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NJ Drops Stricter Requirements for Driver’s Licenses, Says ACLU

New Jersey has agreed to drop a program that sought stricter requirements for people to get or renew driver’s

NJ Driver's License (NJ DMV)
NJ Driver’s License (NJ DMV)

Officials agreed to drop the requirements, known as TRU-ID, after a judge in May upheld a temporary restraining order preventing the New Jersey Motor Vehicles Commission from implementing the program, the American Civil Liberties Union of New Jersey, which won the ruling, announced Friday.

The requirements were New Jersey’s version of the federal Real ID program, which standardizes licenses and stores the information in a central database.

The ACLU claimed the agency improperly tried to impose the standards without publishing details or soliciting public comment.

The organization also claimed the requirements, which among other things said documents must be in English, would be difficult for some residents to meet.

“This settlement ensures that if the state attempts to impose these onerous restrictions on its residents, it will at least do so pursuant to the requirements of New Jersey law,” said Ed Barocas, acting director of the ACLU New Jersey.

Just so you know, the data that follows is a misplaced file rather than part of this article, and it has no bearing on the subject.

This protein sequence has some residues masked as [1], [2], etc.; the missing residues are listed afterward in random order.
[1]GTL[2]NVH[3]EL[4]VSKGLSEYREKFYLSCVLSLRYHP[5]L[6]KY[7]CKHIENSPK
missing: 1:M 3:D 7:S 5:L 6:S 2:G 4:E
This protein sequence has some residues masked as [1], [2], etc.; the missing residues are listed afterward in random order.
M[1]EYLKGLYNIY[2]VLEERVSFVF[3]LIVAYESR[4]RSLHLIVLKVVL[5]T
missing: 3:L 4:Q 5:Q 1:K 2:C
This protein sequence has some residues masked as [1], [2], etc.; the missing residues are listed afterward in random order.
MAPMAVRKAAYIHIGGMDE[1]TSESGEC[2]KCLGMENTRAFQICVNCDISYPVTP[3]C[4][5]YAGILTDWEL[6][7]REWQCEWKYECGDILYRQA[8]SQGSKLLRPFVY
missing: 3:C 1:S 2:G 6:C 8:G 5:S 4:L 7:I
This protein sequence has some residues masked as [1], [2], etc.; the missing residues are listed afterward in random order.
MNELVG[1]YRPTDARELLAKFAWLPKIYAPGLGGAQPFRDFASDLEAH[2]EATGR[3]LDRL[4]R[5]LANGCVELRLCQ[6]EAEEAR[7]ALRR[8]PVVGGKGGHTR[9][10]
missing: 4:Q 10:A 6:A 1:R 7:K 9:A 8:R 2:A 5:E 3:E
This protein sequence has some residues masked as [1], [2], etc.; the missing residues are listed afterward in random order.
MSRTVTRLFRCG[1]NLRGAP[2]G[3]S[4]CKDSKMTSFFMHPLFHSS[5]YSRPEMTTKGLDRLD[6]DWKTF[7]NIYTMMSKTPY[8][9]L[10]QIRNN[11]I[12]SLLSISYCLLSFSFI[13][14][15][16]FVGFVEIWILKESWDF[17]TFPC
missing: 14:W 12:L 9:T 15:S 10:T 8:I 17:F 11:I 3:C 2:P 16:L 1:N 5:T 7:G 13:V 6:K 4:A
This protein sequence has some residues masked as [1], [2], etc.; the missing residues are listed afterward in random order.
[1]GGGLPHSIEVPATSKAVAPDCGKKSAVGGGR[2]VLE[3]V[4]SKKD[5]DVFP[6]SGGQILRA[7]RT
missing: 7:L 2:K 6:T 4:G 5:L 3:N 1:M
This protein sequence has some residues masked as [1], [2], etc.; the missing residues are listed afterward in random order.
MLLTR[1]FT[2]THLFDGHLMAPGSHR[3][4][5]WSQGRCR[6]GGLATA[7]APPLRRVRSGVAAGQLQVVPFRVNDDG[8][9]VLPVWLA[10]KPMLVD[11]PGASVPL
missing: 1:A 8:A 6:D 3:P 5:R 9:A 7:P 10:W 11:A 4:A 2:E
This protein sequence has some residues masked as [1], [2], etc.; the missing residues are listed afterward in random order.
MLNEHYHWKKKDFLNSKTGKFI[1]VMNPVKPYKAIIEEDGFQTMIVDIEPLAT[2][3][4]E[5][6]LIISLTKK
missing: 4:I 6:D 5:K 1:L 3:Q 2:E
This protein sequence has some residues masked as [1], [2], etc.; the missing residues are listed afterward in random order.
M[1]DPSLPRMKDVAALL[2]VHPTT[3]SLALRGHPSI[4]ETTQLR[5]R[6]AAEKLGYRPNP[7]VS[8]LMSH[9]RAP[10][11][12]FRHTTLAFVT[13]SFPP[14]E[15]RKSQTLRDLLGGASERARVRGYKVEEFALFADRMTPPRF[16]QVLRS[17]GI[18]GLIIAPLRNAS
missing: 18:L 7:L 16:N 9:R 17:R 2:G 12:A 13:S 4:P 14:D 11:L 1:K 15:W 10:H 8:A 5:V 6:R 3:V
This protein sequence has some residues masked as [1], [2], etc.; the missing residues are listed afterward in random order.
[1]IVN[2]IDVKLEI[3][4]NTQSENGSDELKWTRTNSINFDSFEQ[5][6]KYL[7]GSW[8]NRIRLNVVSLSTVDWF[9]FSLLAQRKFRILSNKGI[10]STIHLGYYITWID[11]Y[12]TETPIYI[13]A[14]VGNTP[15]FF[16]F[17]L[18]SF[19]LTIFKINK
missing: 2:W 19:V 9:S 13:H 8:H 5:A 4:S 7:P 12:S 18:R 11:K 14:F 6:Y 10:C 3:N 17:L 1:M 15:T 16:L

In a statement, the Motor Vehicles Commission said it will continue to issue identification under its six-point program that assigns points to identifying documents. An applicant must present six-points worth of valid documents.

“When the MVC decides to change its existing regulatory requirement for the way we issue drivers licenses and or non-driver IDs, we will then utilize the formal regulatory process,” the statement said.

The state argued that delays in implementing the federal standards would pose a serious disruption for drivers and adversely affect other planned changes.

In 2014, federal authorities will require identification used for official purposes, such as boarding an airplane, be Real ID compliant for people born after 1964. People born before 1964 have until 2017 to obtain compliant identification.

But many states are opposed to Real ID. As of June, at least 17 states have passed legislation to oppose compliance with Real ID, according to the National Conference on State Legislatures. Ten others approved resolutions opposing the program.

(Copyright 2012 by The Associated Press. All Rights Reserved.)


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